The history of bicycle infantry worldwide, though little known, is quite fascinating.
In the mid-1890s, with somewhat more reliable bicycles now riding on pneumatic tyres, several armies experimented with their use to replace horses in military duties, especially as messengers and scouts; in effect, taking over the functions of dragoons (mounted infantry).
When and why some of these cyclist formations were sent to India is not quite clear from official historical records. However, the 25th London Regiment’s website indicates that the bicycle-borne troops were not found to be terribly effective in trench warfare in Europe during WWI.
Yet it was deemed fit for Indian troops in Flanders to use the bicycles left behind, while the British troops were repositioned to places like Dagshai as conventional infantry.
On going towards the commanding officer’s house on the southern side of Dagshai hill, one spots the old garrison Anglican Church, still operational.
The hillside below the church is rocky but has a thick covering of green bushes and wild grass. However, a quick scan of the rock face reveals at first glance some kind of an icon, approximately 2×2 feet, with a fresh coat of paint on its periphery.
This is the insignia of the 1/9th Cyclist Battalion of the Hampshire Regiment. The 1/9th Hampshires, commanded by Col RA Johnson, were the first to arrive in Dagshai in 1917.
There was also the more “colourful” 25th (County of London) Cyclist Battalion, The London Regiment, stationed in Dagshai in 1918, with a detachment in Jutogh, near Shimla.
When and why some of these cyclist formations were sent to India is not quite clear from official historical records.
Orders for them to proceed for action in Waziristan were rescinded, and they found themselves in the pleasant hill cantonment of Dagshai, with precious little to do except play cycle polo and 6-a-side football, and organise concerts and fancy dress parties.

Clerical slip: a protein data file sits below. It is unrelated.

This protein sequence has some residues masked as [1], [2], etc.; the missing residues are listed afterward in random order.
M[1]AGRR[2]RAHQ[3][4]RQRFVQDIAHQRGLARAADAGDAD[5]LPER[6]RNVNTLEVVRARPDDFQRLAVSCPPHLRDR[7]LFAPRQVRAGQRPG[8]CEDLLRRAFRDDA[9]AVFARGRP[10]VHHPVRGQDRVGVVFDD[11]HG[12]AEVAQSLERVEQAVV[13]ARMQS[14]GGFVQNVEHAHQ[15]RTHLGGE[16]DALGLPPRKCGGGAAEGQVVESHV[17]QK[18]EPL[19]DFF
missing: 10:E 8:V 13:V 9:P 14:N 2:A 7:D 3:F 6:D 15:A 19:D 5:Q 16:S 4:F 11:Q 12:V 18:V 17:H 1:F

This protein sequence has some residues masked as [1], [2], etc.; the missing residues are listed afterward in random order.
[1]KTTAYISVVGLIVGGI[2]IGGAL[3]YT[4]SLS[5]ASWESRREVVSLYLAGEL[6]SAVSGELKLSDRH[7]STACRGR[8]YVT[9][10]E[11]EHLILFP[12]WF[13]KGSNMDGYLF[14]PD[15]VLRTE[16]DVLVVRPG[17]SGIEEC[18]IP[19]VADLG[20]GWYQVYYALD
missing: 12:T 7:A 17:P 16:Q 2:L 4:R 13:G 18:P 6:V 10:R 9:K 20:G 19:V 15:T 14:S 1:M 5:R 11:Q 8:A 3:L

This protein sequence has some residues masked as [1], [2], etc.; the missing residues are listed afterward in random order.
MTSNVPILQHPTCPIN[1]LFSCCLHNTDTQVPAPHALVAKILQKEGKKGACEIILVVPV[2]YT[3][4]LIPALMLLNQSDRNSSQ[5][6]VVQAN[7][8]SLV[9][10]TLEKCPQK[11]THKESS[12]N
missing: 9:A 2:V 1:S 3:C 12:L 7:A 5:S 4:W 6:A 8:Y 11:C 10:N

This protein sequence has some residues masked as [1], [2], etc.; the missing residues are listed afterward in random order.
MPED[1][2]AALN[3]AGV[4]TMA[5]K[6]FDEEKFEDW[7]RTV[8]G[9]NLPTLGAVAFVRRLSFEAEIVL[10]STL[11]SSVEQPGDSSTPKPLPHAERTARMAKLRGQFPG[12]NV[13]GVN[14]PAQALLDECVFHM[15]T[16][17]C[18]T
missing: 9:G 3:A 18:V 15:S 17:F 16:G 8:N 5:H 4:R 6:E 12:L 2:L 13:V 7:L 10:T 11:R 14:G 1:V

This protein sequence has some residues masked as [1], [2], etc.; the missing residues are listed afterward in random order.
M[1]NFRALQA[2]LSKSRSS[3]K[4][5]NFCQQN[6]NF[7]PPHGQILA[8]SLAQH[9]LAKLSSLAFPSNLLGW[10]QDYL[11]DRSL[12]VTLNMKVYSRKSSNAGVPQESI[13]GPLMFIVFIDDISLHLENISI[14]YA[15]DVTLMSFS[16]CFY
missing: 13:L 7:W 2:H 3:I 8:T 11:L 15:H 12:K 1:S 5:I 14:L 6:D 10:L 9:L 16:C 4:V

The 25th London, which replaced the 1/9th Hampshires in Dagshai early in 1918, went a step further.
They formed The Dagshai Entertainers, an entertainment group with its own tenor, bass, comedian, pianist, female impersonator, stage and business managers, not to forget a certain Percy C Chisnall, variously described as an elocutionist, drummer and bandsman.
Percy, in addition to his histrionic talents, was a keen-eyed photographer. The Dagshai Jail Museum has been fortunate to receive a set of some valuable photographs taken by Percy Chisnall.
So, what exactly were the cycling regiments doing in a peaceful Indian hill station cantonment during World War I, that too, without their bicycles?
After all, the British Indian Army had provided 1.2 million men—all volunteers, fighting, and dying, for the British at a ridiculous salary of 11 rupees a month!
Some 75,000 Indians laid down their lives and around 65,000 were injured in the battlefields of the Somme, Ypres and elsewhere, while some of the tommies were living in comfort in the cool hill stations of India.
The answer is evident in some telling photographs recently released in the UK by official sources as the world prepares for the centenary of World War I: the powers that be in Whitehall wanted to minimise British casualties.
The cyclist battalions were packed off to India minus the bikes; it is the Sikh and Gurkha troops of the Indian Army who used these cycles.
With the desire to minimise British casualties apart, it was deemed essential that well-trained, professional British soldiers were available in various parts of India, just in case political unrest broke out.
Interestingly, among those fighting side by side with the Indian troops at the battles near Ypres and Somme were the Irish soldiers of the first battalion of the Connaught Rangers (the “Devil’s Own”), as part of the Lahore Division.
In 1920, this battalion was posted back to India. These Irish troopers staged the Dagshai mutiny against their English officers, precipitating a chain of events that led to the independence of Ireland and inspired India’s struggle for independence.